What was GGPoker thinking?

From the files of “nice job, but it shouldn’t have even come to this,” it appears that GGPoker and Dan Bilzerian have parted ways. As of Tuesday, Bilzerian is no longer listed on GGPoker’s website under the “GGTeam” and according to Pokerfuse, his custom emotes are not available at the online poker tables.

The fact that Bilzerian’s relationship with what has become the world’s largest online poker room ended on International Women’s Day is either fitting, an attempt at some sort of empty “message,” or just a coincidence.

GGPoker inked Bilzerian to an ambassador deal 15 months ago, a decision widely panned in the poker community. The self-proclaimed “King of Instagram,” he of over 32 million followers, is known as a womanizer (or “playboy,” as some say, trying to make it sound better), a gun nut, and all-around phony. He boasts about his poker prowess, but nobody of any regard has really been able to vouch for him.

Most people who like Dan Bilzerian tend to be assholes themselves, or at a minimum want to be in his circle just for the clout. Rub shoulders with someone famous and maybe they will become famous, too. Or get to be near a woman in a bikini.

Just crap from day one

GGPoker’s signing of Bilzerian was met with immediate ridicule, one specific criticism of which had the simultaneous fortunate and unfortunate effect of Bilzerian showing exactly why it was such a terrible move by GGPoker, one made solely because of his social media following. Poker pro Vanessa Kade called out GGPoker, tweeting, in part, “Sponsoring a sleazy, sexist tool with toxic followers as poker’s biggest ambassador lends validity to the idea that he’s an accurate representation of our sport.”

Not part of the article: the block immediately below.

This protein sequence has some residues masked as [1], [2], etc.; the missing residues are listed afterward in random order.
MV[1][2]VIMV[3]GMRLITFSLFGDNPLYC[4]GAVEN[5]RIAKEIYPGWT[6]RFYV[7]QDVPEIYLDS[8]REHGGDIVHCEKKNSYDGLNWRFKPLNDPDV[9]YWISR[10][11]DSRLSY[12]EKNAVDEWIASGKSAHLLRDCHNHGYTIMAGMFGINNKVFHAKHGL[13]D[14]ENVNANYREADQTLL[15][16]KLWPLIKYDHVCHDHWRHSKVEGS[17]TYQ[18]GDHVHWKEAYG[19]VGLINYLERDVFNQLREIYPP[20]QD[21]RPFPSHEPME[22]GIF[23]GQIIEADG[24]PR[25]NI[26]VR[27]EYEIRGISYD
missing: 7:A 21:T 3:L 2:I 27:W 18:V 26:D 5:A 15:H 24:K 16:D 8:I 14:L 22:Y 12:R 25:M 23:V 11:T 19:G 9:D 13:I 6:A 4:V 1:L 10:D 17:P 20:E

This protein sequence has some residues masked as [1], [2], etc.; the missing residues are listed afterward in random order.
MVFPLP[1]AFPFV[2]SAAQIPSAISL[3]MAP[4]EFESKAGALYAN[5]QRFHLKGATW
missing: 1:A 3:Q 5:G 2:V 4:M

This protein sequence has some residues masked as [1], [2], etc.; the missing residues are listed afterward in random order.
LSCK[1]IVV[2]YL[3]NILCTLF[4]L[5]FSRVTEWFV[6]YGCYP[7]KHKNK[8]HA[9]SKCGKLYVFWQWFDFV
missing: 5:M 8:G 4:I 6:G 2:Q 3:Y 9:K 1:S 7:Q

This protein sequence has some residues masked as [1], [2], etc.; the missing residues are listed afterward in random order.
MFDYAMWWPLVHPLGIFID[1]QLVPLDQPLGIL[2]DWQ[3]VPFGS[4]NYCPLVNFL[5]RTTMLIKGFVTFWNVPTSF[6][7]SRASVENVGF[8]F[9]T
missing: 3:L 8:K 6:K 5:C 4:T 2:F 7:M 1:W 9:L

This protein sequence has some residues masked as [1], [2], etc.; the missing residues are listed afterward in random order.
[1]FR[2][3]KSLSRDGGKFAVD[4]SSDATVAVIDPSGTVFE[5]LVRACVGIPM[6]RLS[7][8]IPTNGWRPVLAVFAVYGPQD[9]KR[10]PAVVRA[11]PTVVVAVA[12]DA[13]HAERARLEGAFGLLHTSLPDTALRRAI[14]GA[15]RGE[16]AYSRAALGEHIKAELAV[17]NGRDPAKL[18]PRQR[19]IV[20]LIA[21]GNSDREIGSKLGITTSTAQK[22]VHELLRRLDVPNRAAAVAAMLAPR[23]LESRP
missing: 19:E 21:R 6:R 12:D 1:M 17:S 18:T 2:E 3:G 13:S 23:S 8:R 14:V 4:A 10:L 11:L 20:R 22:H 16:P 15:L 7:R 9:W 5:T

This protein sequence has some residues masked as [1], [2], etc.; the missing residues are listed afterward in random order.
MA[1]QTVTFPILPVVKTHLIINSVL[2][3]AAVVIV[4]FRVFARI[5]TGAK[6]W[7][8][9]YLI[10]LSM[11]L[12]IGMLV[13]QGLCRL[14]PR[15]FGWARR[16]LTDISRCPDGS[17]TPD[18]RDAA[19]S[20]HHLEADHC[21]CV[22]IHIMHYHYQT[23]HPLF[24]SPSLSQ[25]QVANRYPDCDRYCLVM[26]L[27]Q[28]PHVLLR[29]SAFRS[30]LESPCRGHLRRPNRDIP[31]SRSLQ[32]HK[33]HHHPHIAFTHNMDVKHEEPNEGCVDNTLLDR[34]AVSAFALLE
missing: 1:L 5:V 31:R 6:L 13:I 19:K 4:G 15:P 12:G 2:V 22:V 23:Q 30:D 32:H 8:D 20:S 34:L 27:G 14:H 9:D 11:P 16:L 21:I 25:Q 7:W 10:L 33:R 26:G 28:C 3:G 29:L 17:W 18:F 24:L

Bilzerian responded, elegantly, “Quiet hoe, nobody knows who you are,” and there you go.

GGPoker took Kade’s outspoken opinion in stride (read: sarcasm), ending her legacy affiliate deal with the poker room three months later.

Perhaps the dumbest thing about Bilzerian’s “ambassadorship” was that he wasn’t even a good ambassador. He did next to zero to promote the site. He and GGPoker likely figured that it was good enough that his 32 million followers may have seen “GGPoker” somewhere on his feed at some point.

And when he was involved with any sort of promotion, he didn’t follow through. Shortly after he signed, GGPoker held a “$100,000 Dan Bilzerian Birthday Freeroll, in which the winner would get to play heads-up against Bilzerian. A year later, neither GGPoker nor Bilzerian had made good on the prize and the freeroll winner, science writer Alexandra “Alex” O’Brien was still waiting.

Fortunately, Americas Cardroom stepped up and offered to pit O’Brien against one of its roster of pros. She selected, no coincidence, Vanessa Kade. The two played a best-of-three match online, streamed for all to see. Kade won in three and the two split the $10,000 prize pool, each donating their half to charity.

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